Sustainable land management (SLM) strategies can be integrated at the farm level by boosting organic matter in the soil, reducing erosion, enhancing soil water holding capacity, and restoring land productivity by means of affordable practices. The research team, together with communities, developed, tested, and demonstrated various SLM options, including high-yielding cereal and legume varieties, along with improved agronomic practices and soil fertility management technologies, tillage implements, and water harvesting. Crops new to the watershed community were introduced to diversify the agricultural system. Tree and shrub species adapted to degraded land were also identified and tested.

Selecting improved varieties and diversifying

Farmers in the Gumara-Maksegnit watershed still grow traditional, low yielding varieties of most crops. The project introduced farmers to improved varieties. This included crops not previously grown in the region (cabbage, swiss chard, and carrot). Farmers selected better varieties of bread wheat, barley, faba bean, chickpea, and lentil from demonstrations of improved varieties adapted to local conditions brought in by the project. As an example, farmers chose:

  • 'Tay', 'Jiru', 'Alidoro' bread wheat varieties;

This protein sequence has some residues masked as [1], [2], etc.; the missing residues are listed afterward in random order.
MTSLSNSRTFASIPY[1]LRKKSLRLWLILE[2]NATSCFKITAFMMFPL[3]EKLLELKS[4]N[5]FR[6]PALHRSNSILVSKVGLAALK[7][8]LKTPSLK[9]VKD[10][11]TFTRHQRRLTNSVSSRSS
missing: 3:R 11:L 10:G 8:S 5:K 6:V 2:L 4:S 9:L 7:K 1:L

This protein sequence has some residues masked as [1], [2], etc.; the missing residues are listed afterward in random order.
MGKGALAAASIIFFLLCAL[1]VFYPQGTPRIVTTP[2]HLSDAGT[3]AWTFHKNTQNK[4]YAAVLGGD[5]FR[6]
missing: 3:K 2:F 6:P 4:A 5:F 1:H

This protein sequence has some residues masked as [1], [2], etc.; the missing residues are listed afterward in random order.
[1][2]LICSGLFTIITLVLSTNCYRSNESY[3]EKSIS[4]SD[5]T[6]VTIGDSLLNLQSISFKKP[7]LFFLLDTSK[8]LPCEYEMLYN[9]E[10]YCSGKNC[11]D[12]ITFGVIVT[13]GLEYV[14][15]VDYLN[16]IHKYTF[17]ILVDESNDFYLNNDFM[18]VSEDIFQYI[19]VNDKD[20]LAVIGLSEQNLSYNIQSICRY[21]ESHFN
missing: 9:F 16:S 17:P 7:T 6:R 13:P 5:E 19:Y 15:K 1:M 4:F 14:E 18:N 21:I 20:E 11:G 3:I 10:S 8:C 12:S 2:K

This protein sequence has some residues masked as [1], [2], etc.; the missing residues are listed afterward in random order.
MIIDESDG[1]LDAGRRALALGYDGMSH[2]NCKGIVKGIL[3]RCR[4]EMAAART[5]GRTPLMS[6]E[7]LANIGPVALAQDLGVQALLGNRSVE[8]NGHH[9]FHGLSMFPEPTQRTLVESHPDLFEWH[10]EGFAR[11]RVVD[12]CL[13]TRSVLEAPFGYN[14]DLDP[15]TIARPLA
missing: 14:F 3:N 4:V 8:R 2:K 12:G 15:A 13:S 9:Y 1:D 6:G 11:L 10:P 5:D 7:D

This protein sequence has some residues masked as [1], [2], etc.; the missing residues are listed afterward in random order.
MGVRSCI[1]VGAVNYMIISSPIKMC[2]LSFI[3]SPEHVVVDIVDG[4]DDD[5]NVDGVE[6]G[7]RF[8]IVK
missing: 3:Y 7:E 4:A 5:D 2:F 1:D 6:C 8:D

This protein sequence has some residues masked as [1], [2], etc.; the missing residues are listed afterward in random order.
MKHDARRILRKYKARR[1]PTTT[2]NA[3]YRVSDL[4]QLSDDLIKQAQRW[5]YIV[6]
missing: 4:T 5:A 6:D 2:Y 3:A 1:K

• 'Estayish', 'Misrach', 'Shediho' food barley varieties;
  • 'Degaga', ‘Moti', 'Walkie' faba bean varieties; and
  •  'Arerti' and 'Habru' chickpea varieties.

The improved varieties, such as 'Tay' bread wheat, 'Estayish' food barley and 'Degaga' faba bean varieties raised productivity by 27 to 56% compared to traditional varieties. A farmer-to-farmer seed exchange scheme facilitated dissemination and adoption of the improved varieties.

Improving agronomic practices

A combination of compost and chemical fertilizer further boosted yields while improving the chemical properties of the soil. As an example, by applying compost plus nitrogen (N) and phosphorus (P) to bread wheat, yields shot up by 522%. Splitting the application of nitrogen fertilizer to wheat – 1/3 at planting, 1/3 at tillering, and 1/3 at booting stage – produced significantly higher yields.

Improving land cultivation

Farmers also evaluated methods of cultivation, comparing the animal-drawn moldboard with the Gavin plow and no-till on two soil types and two crops. No-till proved the least demanding and most profitable, and is recommended for Vertisols. The method of cultivation made little difference to the soil moisture content, although with the no-till method, soil infiltration was lower.